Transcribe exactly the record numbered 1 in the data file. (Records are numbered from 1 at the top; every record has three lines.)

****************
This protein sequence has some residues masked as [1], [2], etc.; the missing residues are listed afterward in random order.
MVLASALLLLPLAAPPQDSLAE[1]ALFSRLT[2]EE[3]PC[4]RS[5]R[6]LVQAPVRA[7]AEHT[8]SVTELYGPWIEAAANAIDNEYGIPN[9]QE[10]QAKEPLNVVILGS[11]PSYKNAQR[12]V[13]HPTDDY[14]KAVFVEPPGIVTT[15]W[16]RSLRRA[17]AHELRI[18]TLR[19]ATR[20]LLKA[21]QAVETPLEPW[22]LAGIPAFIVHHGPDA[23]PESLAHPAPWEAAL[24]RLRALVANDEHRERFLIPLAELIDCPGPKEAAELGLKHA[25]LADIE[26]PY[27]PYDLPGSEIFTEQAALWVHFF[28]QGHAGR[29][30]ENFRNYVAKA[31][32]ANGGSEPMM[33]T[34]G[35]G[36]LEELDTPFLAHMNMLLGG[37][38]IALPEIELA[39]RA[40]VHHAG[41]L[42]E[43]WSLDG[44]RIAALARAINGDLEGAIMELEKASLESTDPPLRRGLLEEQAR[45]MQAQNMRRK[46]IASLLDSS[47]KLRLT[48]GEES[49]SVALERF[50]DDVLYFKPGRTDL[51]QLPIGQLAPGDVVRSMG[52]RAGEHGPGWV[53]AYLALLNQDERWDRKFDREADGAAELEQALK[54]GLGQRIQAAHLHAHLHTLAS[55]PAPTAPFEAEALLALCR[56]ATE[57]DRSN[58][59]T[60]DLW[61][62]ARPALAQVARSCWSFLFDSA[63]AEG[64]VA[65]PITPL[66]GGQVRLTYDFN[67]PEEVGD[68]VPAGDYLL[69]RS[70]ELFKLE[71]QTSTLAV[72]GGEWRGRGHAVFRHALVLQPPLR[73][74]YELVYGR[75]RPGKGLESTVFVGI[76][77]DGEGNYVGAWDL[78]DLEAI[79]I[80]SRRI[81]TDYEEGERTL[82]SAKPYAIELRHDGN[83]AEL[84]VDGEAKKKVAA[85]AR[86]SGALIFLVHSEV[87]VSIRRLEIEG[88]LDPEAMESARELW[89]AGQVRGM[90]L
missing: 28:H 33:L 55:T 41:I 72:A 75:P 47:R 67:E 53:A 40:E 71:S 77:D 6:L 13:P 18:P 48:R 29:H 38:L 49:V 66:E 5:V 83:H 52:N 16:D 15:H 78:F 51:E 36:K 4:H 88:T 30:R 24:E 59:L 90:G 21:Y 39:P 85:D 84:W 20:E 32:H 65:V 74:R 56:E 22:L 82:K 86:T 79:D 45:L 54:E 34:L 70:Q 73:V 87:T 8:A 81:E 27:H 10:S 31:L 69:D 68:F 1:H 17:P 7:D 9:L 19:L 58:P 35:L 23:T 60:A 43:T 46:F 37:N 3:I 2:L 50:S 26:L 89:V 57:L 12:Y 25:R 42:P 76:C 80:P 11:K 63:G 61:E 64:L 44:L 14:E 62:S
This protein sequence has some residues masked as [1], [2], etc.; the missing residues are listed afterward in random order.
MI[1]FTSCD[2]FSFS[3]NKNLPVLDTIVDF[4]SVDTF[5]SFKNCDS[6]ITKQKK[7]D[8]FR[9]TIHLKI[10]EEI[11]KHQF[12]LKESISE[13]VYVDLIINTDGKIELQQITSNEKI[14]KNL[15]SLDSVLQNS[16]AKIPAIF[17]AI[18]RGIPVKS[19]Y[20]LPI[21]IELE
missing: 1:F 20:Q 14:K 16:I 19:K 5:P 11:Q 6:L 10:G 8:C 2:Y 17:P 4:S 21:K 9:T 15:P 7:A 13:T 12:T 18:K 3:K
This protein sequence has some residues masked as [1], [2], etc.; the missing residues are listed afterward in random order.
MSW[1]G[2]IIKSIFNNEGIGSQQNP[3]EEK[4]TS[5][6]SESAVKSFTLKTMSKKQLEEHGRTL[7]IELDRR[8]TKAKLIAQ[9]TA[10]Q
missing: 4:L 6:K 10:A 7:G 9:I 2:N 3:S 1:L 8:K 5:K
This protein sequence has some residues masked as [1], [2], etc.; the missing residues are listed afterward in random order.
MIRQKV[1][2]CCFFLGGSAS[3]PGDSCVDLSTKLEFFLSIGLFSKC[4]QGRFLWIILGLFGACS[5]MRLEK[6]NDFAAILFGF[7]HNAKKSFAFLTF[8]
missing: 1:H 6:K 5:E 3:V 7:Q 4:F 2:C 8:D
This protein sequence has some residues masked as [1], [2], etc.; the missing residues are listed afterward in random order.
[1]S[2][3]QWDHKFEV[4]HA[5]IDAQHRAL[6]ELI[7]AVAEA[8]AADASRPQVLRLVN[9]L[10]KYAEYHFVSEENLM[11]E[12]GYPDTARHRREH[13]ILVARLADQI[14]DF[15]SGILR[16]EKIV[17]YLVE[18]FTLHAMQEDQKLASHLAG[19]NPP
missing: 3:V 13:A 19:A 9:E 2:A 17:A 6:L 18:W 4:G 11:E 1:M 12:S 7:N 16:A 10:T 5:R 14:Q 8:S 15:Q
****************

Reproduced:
This protein sequence has some residues masked as [1], [2], etc.; the missing residues are listed afterward in random order.
MVLASALLLLPLAAPPQDSLAE[1]ALFSRLT[2]EE[3]PC[4]RS[5]R[6]LVQAPVRA[7]AEHT[8]SVTELYGPWIEAAANAIDNEYGIPN[9]QE[10]QAKEPLNVVILGS[11]PSYKNAQR[12]V[13]HPTDDY[14]KAVFVEPPGIVTT[15]W[16]RSLRRA[17]AHELRI[18]TLR[19]ATR[20]LLKA[21]QAVETPLEPW[22]LAGIPAFIVHHGPDA[23]PESLAHPAPWEAAL[24]RLRALVANDEHRERFLIPLAELIDCPGPKEAAELGLKHA[25]LADIE[26]PY[27]PYDLPGSEIFTEQAALWVHFF[28]QGHAGR[29][30]ENFRNYVAKA[31][32]ANGGSEPMM[33]T[34]G[35]G[36]LEELDTPFLAHMNMLLGG[37][38]IALPEIELA[39]RA[40]VHHAG[41]L[42]E[43]WSLDG[44]RIAALARAINGDLEGAIMELEKASLESTDPPLRRGLLEEQAR[45]MQAQNMRRK[46]IASLLDSS[47]KLRLT[48]GEES[49]SVALERF[50]DDVLYFKPGRTDL[51]QLPIGQLAPGDVVRSMG[52]RAGEHGPGWV[53]AYLALLNQDERWDRKFDREADGAAELEQALK[54]GLGQRIQAAHLHAHLHTLAS[55]PAPTAPFEAEALLALCR[56]ATE[57]DRSN[58][59]T[60]DLW[61][62]ARPALAQVARSCWSFLFDSA[63]AEG[64]VA[65]PITPL[66]GGQVRLTYDFN[67]PEEVGD[68]VPAGDYLL[69]RS[70]ELFKLE[71]QTSTLAV[72]GGEWRGRGHAVFRHALVLQPPLR[73][74]YELVYGR[75]RPGKGLESTVFVGI[76][77]DGEGNYVGAWDL[78]DLEAI[79]I[80]SRRI[81]TDYEEGERTL[82]SAKPYAIELRHDGN[83]AEL[84]VDGEAKKKVAA[85]AR[86]SGALIFLVHSEV[87]VSIRRLEIEG[88]LDPEAMESARELW[89]AGQVRGM[90]L
missing: 28:H 33:L 55:T 41:I 72:A 75:P 47:R 67:E 53:A 40:E 71:S 77:D 6:L 13:P 18:P 48:R 29:H 38:L 49:V 66:E 5:V 83:H 52:N 16:D 15:H 78:F 51:E 36:K 4:H 88:T 30:R 24:E 59:L 90:G 21:Y 39:P 85:D 84:W 20:E 32:H 65:V 74:R 56:E 22:L 82:K 86:T 79:D 45:L 54:E 34:L 70:Q 73:V 87:T 8:A 81:E 27:H 10:S 31:L 69:D 68:F 1:H 17:P 7:D 9:L 19:L 58:P 35:L 23:T 60:A 43:T 46:F 37:N 3:I 2:L 50:S 26:L 89:V 57:L 12:Y 25:R 42:P 76:C 80:P 11:K 63:G 61:E 64:L 44:L 14:E 62:S